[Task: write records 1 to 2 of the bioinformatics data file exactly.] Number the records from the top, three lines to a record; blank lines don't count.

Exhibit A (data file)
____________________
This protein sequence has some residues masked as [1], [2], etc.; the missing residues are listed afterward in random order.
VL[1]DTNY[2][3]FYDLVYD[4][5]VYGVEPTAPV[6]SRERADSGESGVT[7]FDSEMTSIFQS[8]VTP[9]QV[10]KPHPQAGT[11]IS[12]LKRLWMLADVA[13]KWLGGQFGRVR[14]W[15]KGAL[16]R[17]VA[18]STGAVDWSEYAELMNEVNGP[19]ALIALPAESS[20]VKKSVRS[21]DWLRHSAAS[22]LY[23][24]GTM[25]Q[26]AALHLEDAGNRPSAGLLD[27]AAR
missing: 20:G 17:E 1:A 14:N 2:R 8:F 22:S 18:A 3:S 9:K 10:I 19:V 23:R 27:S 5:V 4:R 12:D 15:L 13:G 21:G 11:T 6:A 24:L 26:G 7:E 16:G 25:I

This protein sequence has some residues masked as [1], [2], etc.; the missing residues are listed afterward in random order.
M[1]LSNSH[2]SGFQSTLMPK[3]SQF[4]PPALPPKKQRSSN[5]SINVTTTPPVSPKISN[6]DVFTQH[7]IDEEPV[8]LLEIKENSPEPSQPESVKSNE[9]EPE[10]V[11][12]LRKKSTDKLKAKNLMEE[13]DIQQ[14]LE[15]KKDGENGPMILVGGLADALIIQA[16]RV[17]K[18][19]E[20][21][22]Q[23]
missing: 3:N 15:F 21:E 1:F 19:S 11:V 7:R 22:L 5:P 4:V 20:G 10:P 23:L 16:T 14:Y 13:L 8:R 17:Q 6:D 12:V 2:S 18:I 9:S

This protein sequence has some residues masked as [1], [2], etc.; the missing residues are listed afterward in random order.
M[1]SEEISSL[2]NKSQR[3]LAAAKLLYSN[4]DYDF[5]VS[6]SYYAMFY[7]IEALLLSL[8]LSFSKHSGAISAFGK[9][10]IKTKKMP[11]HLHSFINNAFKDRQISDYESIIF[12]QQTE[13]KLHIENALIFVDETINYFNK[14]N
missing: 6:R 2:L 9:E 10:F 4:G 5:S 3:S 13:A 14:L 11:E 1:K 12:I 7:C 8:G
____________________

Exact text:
This protein sequence has some residues masked as [1], [2], etc.; the missing residues are listed afterward in random order.
VL[1]DTNY[2][3]FYDLVYD[4][5]VYGVEPTAPV[6]SRERADSGESGVT[7]FDSEMTSIFQS[8]VTP[9]QV[10]KPHPQAGT[11]IS[12]LKRLWMLADVA[13]KWLGGQFGRVR[14]W[15]KGAL[16]R[17]VA[18]STGAVDWSEYAELMNEVNGP[19]ALIALPAESS[20]VKKSVRS[21]DWLRHSAAS[22]LY[23][24]GTM[25]Q[26]AALHLEDAGNRPSAGLLD[27]AAR
missing: 20:G 17:E 1:A 14:N 2:R 8:F 22:S 18:A 3:S 9:K 10:I 19:V 23:R 27:S 5:V 4:R 12:D 15:L 13:G 21:G 11:T 6:A 24:L 26:G 7:E 16:G 25:I

This protein sequence has some residues masked as [1], [2], etc.; the missing residues are listed afterward in random order.
M[1]LSNSH[2]SGFQSTLMPK[3]SQF[4]PPALPPKKQRSSN[5]SINVTTTPPVSPKISN[6]DVFTQH[7]IDEEPV[8]LLEIKENSPEPSQPESVKSNE[9]EPE[10]V[11][12]LRKKSTDKLKAKNLMEE[13]DIQQ[14]LE[15]KKDGENGPMILVGGLADALIIQA[16]RV[17]K[18][19]E[20][21][22]Q[23]
missing: 3:N 15:F 21:E 1:F 19:S 11:V 7:R 22:L 5:P 4:V 20:G 10:P 23:L 16:T 14:Y 13:L 8:R 17:Q 6:D 12:V 2:S 18:I 9:S